WEA sent 1/4/2023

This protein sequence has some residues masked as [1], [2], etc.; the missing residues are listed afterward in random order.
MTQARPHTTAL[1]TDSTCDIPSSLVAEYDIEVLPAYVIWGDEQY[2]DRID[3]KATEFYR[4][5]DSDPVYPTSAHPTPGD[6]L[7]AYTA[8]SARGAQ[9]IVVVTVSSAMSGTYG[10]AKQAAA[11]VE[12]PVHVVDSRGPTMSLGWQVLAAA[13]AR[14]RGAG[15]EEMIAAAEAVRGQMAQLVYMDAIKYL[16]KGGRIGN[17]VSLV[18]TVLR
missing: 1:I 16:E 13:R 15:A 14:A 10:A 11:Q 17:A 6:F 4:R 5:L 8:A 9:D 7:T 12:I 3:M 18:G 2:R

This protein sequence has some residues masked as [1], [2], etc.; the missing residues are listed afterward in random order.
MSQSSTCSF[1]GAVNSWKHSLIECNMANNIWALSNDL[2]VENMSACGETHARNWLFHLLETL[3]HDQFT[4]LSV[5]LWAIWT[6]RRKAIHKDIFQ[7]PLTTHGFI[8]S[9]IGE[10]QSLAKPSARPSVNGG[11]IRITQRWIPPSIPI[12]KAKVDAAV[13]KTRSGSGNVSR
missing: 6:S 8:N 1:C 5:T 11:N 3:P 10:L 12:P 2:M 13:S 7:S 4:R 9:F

In 2019 the FCC approved WEA 2.0, allowing alert originators to add a URL to their WEA message text. The reasoning behind this is simple: 90-character messages increase milling (searching for information before taking action), so if you give people a url, they'll go to the source rather than search. Since then there has been plenty of discussion about how to include a URL (.gov to increase trust, bit.ly to reduce the number of characters, Facebook to increase ability to update content easily and to reduce overloading web traffic on a hosted website, etc.). However, the use of a URL was never, to my knowledge, discussed as a replacement for a warning message. In this example from 1/4/2023, the entire message drives milling. This automatically precludes delayed action. Until a message receiver takes the time to click, open, and read the additional web content, they will have no idea why the message was sent, its urgency, or the actions they should take to keep safe. In this case, the URL directs people to a message about potential mud slide and debris flow in the area of a burn scar due to heavy rain. Should there have been a necessity to act immediately, people receiving this message would have delayed before taking action. That's the outcome it was designed to produce.